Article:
EUROPEAN PAPERS ON THE NEW WELFARE

Chapter 3: The Battle for Europe

16. European integration through culture
I had already been in contact with the Geneva European Cultural Centre in 1957 during my European exploration travels. Founded by Denis de Rougemont, it was, for decades the fulcrum of European integration through culture and dialogue on civilisation. Denis de Rougemont himself had earned a considerable reputation in the 1930s as the author of “Love in the Western World” which is still published regularly and has a place among the great classics of twentieth century European literature. His life and his works are well documented. Having known him very well and over a long period I will limit myself to a few significant anecdotes.
Denis de Rougemont was not a meek intellectual. He sometimes broke out from all the constraints connected to his social status relating to conventional ideas on Europe and later, especially on those concerning ecology, to the point that at times officialdom distanced itself from him. He vigorously championed not a simple European integration but a true federation founded on regions. This idea germinated a little at a time. In May ’68 on the debate on ecology he was determinedly on the side of the innovators, frequently lambasting in a fairly aggressive manner the very symbol of the consumer society: the car.
It was not always easy to talk to him, but one could listen to him for hours. With a little patience something was always obtained because he had a very acute sensitivity behind the gaze he turned on men and things. His plan was more democratic than can be imagined, contrary to some of the criticisms that were directed at him in France, mainly thanks to a fashionable intellectual who had not taken the trouble to check the origin of the texts which he had targeted. Thirty years ago the simple reference to the word “federalist” provoked ancestral “revolutionary” reactions in France.
In 1976 I devoted myself to carrying forward a new project for the European Centre of Culture which, according to me, should have inspired the programme of the Federalist movements. The idea was to suggest to the European people the publication at regular intervals of a report under the title “Report on the State of the Union”. The only edition of this report was published in 1979 by Denis de Rougemont in the name of the “Cadmos Group”, a small nucleus of pro-European friends (such as Robert Triffin, François Bondy, Jacques Freymont, Edward Goldsmith, Alexandre Marc, Alexander King and myself as coordinator). I had found the name Cadmos in an encyclopedia on Greek mythology. Brother of Europa, who was kidnapped by Jove, Cadmos had gone looking for her. Cadmos was also remem­bered as the one who, during his wanderings, had introduced new technologies, particularly the use of iron. And so he was a “researcher” of the ideal Europe. Rougemont immediately made the idea his own and used “Cadmos” to give a new title to the European Centre of Culture’s bulletin.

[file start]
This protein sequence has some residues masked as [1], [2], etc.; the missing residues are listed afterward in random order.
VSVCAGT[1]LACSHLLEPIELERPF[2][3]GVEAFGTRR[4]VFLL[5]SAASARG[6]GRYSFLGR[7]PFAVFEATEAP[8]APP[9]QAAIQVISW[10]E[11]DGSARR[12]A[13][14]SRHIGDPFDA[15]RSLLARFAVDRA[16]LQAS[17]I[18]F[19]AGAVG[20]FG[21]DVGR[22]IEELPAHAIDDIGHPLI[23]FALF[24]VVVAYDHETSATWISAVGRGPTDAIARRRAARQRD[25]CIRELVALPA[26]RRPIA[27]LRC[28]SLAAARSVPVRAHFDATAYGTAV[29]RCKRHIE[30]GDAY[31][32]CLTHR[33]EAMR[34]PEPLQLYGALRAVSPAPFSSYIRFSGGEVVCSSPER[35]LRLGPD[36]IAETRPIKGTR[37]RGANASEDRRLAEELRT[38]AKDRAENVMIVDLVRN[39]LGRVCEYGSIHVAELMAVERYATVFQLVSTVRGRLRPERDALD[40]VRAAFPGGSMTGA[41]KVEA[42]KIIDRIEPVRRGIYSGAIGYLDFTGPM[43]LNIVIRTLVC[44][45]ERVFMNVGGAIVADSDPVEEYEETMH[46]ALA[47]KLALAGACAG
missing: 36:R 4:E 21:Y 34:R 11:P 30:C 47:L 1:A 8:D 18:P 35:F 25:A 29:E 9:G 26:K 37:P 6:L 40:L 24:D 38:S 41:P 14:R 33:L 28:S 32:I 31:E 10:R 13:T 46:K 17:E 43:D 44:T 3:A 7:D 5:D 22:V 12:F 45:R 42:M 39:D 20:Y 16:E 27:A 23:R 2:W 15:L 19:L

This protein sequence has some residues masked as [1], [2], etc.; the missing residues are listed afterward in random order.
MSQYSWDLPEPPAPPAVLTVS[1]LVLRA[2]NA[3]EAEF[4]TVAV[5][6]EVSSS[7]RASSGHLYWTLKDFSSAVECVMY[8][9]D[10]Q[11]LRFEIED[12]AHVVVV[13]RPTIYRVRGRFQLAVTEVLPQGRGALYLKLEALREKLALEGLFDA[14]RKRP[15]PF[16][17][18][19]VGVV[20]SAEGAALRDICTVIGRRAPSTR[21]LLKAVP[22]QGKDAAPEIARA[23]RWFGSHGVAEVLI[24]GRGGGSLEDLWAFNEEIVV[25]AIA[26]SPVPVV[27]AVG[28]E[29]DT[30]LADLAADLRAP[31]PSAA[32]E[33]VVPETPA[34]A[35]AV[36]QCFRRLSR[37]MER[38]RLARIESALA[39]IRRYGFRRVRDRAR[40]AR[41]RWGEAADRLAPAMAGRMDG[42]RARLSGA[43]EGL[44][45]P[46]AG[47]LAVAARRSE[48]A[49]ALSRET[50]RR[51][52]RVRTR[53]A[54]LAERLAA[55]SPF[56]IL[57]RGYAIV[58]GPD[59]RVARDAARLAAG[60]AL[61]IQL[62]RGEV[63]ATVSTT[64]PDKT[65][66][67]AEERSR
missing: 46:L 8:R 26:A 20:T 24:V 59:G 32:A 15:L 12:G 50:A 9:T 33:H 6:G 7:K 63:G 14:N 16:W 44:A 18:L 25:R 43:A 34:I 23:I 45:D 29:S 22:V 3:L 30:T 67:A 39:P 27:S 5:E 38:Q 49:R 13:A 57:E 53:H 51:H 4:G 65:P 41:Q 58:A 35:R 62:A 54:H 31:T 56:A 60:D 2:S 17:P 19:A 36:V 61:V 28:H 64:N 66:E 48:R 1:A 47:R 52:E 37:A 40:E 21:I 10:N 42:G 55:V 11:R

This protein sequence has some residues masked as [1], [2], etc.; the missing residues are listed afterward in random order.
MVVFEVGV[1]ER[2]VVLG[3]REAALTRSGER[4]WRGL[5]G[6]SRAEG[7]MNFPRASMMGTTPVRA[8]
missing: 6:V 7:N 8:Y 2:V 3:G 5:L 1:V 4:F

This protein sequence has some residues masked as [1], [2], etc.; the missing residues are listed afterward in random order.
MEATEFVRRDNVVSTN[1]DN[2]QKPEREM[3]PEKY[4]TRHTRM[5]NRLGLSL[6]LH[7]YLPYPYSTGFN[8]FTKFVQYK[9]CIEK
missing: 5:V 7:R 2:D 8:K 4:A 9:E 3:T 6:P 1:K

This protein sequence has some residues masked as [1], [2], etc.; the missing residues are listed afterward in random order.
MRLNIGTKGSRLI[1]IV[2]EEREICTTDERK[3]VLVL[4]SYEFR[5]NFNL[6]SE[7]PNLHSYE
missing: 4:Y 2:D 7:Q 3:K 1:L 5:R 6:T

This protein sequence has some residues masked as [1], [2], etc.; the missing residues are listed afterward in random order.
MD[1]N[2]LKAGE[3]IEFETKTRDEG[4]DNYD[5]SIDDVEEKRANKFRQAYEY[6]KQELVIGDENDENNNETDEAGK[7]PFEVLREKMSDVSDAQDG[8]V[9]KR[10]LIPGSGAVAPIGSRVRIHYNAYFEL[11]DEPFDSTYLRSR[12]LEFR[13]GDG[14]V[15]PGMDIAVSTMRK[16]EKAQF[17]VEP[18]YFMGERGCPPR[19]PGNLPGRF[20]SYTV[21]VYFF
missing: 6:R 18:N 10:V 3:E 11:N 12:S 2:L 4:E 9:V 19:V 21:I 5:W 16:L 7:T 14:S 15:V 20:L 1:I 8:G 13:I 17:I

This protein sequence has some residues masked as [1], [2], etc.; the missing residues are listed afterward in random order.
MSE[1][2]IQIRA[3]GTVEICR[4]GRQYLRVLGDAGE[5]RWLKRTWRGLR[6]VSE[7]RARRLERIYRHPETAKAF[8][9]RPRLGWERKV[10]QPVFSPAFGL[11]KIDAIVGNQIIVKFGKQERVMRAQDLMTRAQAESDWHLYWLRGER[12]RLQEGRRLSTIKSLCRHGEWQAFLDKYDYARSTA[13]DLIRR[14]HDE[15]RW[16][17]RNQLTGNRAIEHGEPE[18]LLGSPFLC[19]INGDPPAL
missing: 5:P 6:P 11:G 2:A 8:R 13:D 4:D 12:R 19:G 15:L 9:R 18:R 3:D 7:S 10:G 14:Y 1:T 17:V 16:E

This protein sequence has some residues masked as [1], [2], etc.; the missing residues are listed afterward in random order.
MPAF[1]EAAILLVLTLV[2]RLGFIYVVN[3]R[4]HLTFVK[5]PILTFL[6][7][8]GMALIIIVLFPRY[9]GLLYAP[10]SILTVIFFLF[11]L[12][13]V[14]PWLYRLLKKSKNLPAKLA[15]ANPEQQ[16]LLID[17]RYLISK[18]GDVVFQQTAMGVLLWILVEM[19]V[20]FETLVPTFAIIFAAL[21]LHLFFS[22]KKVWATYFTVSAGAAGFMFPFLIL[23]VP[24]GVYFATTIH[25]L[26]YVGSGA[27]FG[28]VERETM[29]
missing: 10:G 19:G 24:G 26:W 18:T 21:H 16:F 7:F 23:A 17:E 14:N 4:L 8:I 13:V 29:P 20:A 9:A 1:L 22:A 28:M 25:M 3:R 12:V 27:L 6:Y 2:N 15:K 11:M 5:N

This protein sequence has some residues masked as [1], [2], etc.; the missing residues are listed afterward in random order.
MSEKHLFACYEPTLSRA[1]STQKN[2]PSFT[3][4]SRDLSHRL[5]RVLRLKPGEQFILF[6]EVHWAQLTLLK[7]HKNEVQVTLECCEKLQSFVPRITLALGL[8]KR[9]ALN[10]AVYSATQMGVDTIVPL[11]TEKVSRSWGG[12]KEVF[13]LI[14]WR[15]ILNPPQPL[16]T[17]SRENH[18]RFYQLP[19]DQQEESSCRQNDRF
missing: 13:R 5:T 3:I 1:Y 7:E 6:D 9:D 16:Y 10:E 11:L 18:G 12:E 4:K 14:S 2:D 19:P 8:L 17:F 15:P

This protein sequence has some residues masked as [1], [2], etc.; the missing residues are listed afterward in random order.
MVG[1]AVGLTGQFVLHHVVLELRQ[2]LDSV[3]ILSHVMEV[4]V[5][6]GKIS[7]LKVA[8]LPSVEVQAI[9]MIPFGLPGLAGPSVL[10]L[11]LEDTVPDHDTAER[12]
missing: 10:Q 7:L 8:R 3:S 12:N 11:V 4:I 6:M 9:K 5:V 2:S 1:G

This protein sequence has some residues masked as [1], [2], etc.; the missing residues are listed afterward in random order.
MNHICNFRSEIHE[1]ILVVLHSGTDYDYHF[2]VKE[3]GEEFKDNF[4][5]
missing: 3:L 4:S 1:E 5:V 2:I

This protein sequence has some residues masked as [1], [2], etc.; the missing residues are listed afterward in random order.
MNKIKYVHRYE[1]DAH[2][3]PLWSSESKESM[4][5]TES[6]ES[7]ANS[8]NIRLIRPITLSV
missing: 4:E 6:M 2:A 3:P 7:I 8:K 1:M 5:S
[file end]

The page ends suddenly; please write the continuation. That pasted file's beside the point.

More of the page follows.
In a text preparatory to the report Denis de Rougemont wrote: “… There does not exist a favourable wind for one who does not know where he is going. Before all else goals must be determined. A great far off objective arouses in us much greater energies than a close by and modest end which leaves them dormant. The means for arriving at the goal must emanate from the goal itself, they must be dictated by it, with all one’s faculties concentrated on it. How could the European people be made to see the Goal of its union, big enough and inclusive enough to arouse their energies. Clear enough and attractive enough so that this intensely viewed goal would indicate the means of achieving it? It is necessary to opt for the freedom of people and for the overcoming of state-nation sovereignty, i.e. give the world an example contrary to the one given till now by the European States-nations.”
This report supported a “simultaneous birth of regions – defined as the most important political innovation of the century – and the European Federation”. It indicated the various ways and symbolic gestures which were then multiplied throughout Europe, for affirming local identities. It also recorded however that “the many terrorist crimes committed by ETA are currently the worst threat not only to Spanish democracy but to regionalism itself, to the federalist spirit, to Europe, to Freedom in the world of tomorrow”.